The proposal from Shell to explore for gas within 50-60 kilometres of Ningaloo Reef Marine Park has led to calls from major environment groups and the Greens for the project to be banned. However, oil and gas exploration is already permitted in other Commonwealth Marine Protected Areas (MPAs) and will likely be included in a massive increase in MPAs championed by the University of Queensland and the Pew Environment Group.
For most Australians, the idea of marine national parks was born with declaration of the Great Barrier Reef Marine Park along a vast area of the Queensland coast to protect it from oil exploration and drilling in the early 1980s. This deal was negotiated between the Hawke government and the legendary Joh Bjelke-Petersen, the-then Premier of Queensland. The deal banned oil and gas exploration outright but initially banned recreational and commercial fishing in very small reference areas and had widespread support.
With considerable funding generating extensive tourism facilities, it became Australia’s premier tourist attraction. Over time the idea of what marine parks are designed to protect has changed. Recent MPAs in Commonwealth and state waters, existing and proposed, have come the full circle, targeting fishing but exempting seismic testing — despite its potential impact to marine life and with little or no funding for tourism.
In November last year, a report was issued calling for MPAs to be established in Commonwealth waters across vast areas from Kangaroo Island in South Australia across the south-west and up to Geralton in Western Australia. This report was prepared by researchers from the University of Queensland for the Pew Environment Group. The Pew Environment Group has a unique agenda and close links to the Oil Industry.
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Many Commonwealth MPAs already inlcude oil exploration. Around the time of consultation for the establishment of the south-east MPAs in 2001-02 there was a submission to an inquiry in to MPAs from the Australian Association of Maritime Affairs, referencing other research from Pew. It “adapted” the International Union for Conservation and Nature (IUCN) protection categories for land-based national parks for Marine Protected Areas.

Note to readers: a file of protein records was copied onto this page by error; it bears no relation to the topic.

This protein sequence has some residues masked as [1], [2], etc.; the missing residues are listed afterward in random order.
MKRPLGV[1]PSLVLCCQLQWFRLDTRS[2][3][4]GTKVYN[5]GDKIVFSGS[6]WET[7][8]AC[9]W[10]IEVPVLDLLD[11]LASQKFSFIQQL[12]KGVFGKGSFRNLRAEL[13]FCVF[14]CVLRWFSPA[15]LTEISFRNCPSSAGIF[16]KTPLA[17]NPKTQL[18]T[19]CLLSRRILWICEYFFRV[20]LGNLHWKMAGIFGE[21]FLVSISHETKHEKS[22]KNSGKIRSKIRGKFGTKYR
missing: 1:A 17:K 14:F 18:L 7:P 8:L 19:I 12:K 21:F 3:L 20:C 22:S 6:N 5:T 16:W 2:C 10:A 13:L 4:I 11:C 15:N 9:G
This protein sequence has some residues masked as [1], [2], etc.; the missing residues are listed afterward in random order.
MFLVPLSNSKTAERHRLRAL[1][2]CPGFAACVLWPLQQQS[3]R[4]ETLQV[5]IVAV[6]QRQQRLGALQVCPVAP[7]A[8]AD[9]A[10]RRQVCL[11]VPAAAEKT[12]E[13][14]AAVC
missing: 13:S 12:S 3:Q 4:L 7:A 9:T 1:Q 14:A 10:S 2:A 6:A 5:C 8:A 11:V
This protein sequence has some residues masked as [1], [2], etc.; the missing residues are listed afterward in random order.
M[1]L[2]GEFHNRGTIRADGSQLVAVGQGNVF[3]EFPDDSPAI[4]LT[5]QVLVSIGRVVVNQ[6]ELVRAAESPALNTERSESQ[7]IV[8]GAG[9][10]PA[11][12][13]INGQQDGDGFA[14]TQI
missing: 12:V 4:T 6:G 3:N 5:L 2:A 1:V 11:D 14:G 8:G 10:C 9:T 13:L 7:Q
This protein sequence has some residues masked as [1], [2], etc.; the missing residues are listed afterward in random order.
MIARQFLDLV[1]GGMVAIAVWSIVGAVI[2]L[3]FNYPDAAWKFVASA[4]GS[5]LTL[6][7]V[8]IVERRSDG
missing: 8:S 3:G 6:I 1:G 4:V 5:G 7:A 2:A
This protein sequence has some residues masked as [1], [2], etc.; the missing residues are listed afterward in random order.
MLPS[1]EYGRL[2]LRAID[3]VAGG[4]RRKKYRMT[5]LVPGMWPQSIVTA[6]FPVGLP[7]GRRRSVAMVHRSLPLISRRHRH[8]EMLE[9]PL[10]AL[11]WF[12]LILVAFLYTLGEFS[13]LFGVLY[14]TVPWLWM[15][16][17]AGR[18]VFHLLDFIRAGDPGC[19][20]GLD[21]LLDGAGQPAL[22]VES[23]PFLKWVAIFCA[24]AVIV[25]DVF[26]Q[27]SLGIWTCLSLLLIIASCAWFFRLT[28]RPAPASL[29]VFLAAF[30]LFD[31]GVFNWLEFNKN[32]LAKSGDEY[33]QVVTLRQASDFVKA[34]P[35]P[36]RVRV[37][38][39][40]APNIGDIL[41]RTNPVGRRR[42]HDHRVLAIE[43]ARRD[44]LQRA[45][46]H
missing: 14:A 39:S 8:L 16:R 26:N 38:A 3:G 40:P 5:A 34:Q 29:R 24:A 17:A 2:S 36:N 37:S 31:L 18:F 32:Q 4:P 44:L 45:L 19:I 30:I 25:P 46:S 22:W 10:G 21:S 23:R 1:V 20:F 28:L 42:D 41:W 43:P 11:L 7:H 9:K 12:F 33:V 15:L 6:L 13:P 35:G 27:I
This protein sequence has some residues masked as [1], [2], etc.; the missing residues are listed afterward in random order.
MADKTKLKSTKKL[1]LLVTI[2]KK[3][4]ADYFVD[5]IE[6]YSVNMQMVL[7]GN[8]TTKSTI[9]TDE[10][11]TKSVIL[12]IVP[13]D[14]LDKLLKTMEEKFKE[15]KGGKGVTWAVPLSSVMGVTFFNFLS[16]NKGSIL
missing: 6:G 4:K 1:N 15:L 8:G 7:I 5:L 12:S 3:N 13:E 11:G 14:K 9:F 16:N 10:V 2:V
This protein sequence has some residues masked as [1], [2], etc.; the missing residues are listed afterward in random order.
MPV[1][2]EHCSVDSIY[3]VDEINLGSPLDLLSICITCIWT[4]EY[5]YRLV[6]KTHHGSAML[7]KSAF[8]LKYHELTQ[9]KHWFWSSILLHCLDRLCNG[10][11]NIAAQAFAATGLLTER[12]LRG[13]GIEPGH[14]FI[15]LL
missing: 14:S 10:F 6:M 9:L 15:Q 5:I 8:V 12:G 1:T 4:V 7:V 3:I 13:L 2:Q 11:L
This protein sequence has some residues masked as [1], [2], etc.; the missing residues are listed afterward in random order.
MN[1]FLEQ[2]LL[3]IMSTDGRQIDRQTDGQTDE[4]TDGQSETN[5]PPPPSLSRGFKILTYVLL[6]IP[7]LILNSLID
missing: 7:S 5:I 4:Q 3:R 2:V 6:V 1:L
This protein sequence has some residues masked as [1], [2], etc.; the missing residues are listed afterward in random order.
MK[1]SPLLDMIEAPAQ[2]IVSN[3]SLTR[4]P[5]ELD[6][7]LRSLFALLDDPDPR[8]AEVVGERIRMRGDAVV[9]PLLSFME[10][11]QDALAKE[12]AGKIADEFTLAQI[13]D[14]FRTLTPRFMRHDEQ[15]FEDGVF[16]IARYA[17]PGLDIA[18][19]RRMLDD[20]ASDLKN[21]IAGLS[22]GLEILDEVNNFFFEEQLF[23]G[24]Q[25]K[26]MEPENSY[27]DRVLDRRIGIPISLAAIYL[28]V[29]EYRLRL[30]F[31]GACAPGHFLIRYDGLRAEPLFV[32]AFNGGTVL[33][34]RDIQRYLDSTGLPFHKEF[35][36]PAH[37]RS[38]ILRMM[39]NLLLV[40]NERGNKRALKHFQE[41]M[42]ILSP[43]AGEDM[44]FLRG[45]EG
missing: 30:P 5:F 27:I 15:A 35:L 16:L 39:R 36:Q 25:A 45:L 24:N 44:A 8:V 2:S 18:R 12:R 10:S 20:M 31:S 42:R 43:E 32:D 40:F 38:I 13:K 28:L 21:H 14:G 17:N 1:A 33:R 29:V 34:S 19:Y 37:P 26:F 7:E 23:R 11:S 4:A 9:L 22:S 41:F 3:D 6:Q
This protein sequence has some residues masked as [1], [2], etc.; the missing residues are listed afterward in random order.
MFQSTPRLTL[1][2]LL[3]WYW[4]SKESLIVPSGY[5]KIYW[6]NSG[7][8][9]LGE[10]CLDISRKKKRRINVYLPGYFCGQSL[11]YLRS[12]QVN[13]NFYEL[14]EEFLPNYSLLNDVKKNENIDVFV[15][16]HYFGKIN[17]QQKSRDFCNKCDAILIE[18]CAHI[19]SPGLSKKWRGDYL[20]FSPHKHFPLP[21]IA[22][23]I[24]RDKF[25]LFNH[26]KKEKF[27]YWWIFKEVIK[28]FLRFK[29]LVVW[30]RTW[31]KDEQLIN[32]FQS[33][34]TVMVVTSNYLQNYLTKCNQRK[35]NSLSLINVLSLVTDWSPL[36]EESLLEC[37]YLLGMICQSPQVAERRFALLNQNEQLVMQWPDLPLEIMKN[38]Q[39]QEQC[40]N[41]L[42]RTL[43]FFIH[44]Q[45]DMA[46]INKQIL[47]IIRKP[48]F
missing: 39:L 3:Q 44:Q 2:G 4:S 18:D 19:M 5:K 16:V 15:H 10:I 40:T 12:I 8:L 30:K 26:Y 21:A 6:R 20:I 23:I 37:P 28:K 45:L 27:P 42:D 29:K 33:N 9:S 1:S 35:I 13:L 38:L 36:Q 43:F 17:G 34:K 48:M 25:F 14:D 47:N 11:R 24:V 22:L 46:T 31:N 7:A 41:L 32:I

For the south-east MPAs this submission was more or less adopted. The then first proposed Commonwealth MPA zones can allow oil and gas exploration in zones VI, but more recently there were amendments for all zones to allow “transit mining”.
Transit mining is: “Mining — as defined in s 355 of the act — activities include oil and gas exploration and extraction, as well as geosequestration of carbon. Seismic survey and transit is allowed under general approval from the Director of National Parks. Conditions apply to the approval. Other mining activities are permitted in Multiple Use and Special Purpose Zones on a case by case assessment. Contact the Department of the Environment, Water, Heritage and the Arts for more information.”
In 2009 Andrew Macintosh and Tim Bonyhady Australian Centre for Environmental Law Australian National University published a report Commonwealth Marine Protected Areas Displaced Activities Analysis. This report identifies that mining rights have remained strong while fishing rights are weak in Commonwealth waters.
In affect, this means that any new Commonwealth MPAs will be able to exclude fishing and pay little or no compensation. However, if mining is excluded, the compensation will be considerable. Declaring vast additional areas of the sea MPAs will likely only be possible if oil and gas exploration is maintained.
It seems that the idea of what MPAs are meant to protect the marine environment from has reversed since the declaration of the Great Barrier Reef Marine Park. This is even more curious given the recent oil spills from the Montara well of north-west Australia in 2009 and in the Gulf of Mexico last year.